Along with the fact that the CRM idea of 15 years ago is so badly implemented, newer technology adds the chance for a new generation of CRM that overcomes some of these obstacles, and adds real time integration with customer activities that happen outside your enterprise--social media mentions of your product, product reviews, store check-ins, and the like.  So I still have hope, and still believe that the CRM idea is worth fighting to get right.  Could this be a need where artificial intelligence (AI) could help solve the data integration and multiple-versions-of-the-same-customer challenges?

Share your ideas here in the comments, or drop me an e-mail.  Do you know examples of companies that are getting CRM right?  Do you see other issues or opportunities I should look at in a future post?  I'm looking forward to hearing your thoughts.

Thursday, February 11, 2016

HP's Cooltown: 2000 looks at the future, and predicts the Internet of Things

Infrics is going to be a little more conversational these days, so this post starts with a short story.

I became Wrigley IT's advanced technology analyst on the first work day of 2001.  In the first few years of my time there, we were deeply involved in a global single-instance deployment of SAP--at that time, the largest use of one instance of the ERP platform anywhere.  We were doing so much business with Hewlett Packard that we had a dedicated enterprise sales rep, Pete McGeehan.

Pete opened doors for me at HP to leverage the strategic relationship between the tech giant and Wrigley.  We shared information about our strategic intent, they shared information about research and product development.  I started the first of many visits to the HP Corporate Briefing center on Wolfe Road in Cupertino (the facility was torn down recently, it is the site of the new Apple spaceship building.)

It was there, probably in late 2001 or early 2002, that they showed me the Cooltown video, their look ahead at a world where "everybody and everything is connected wirelessly through the World Wide Web."  Sound familiar? It's the Internet of Things (IoT,) and here is the way they envisioned it 15 years ago:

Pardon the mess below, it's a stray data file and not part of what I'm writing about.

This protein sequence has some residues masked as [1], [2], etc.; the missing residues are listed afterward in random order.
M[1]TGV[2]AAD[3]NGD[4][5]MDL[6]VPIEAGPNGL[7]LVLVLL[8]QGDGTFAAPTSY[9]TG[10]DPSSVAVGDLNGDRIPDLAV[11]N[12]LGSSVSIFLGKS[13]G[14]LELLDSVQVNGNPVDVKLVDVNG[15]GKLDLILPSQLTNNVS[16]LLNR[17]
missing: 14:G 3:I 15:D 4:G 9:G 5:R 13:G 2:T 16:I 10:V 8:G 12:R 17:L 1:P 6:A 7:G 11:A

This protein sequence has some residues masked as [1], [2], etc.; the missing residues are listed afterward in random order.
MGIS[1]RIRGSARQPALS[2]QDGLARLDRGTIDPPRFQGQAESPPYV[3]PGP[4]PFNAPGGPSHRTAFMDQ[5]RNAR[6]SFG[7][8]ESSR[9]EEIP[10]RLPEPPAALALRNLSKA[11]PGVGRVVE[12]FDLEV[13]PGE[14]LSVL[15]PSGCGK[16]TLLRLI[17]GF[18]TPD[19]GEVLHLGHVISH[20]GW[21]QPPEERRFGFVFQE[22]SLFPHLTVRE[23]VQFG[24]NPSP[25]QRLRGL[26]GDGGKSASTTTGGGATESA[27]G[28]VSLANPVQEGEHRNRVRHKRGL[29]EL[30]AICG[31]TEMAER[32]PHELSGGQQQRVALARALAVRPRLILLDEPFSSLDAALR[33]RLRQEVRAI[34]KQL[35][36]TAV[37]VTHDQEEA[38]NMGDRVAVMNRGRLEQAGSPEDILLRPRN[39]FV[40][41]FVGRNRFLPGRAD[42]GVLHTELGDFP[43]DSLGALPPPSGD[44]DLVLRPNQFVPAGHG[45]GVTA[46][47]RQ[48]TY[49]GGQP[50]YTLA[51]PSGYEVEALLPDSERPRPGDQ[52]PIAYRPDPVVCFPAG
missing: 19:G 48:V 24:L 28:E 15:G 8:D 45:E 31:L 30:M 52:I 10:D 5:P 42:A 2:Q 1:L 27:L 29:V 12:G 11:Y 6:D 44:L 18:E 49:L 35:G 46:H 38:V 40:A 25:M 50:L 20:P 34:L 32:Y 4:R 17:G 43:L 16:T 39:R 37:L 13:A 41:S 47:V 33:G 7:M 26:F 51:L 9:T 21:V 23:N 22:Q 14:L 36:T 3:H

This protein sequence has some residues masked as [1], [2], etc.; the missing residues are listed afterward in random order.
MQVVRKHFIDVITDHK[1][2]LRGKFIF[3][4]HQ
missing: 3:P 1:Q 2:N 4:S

A physical web beacon
Part of what triggered my look-back-to-a-look-forward was today's announcement from Google that Chrome for Android will now support recognition of such "web beacons."  Google calls it the "physical web." 

HP's briefing center had another feature that's come to pass.  The projectors in the conference rooms were connected to a central server, so a presenter could save a Powerpoint presentation to the server, show it from any of the conference rooms, and control it with their laptop.  It didn't have to be stored on a device that was physically plugged in to the projector, and seemed both revolutionary and sensible.

Today, I can use a Chromecast to access a presentation from my phone--either stored locally or streamed from the cloud--and display it on any monitor with an HDMI port via WiFi.  It's almost identical to the woman in Cooltown giving her sales presentation.

More of the video is now real: heads up display in cars, real-time translation of languages, personal medical monitors.  Thankfully, vending machines don't (yet) offer encouraging messages from our employers.

Finally, one more personal note.  I can't leave this post without thanking Susie Tse, who ran guest services at the HP briefing center, has become a friend on Facebook, and now works at VMWare.  And a sad note to the demolition of the center itself; it was a gorgeous modern building of white and glass, with furniture and fabrics throughout by Charles and Ray Eames, the great midcentury modern designers.  I hope Apple's new monument to itself does half as well as a beacon of style.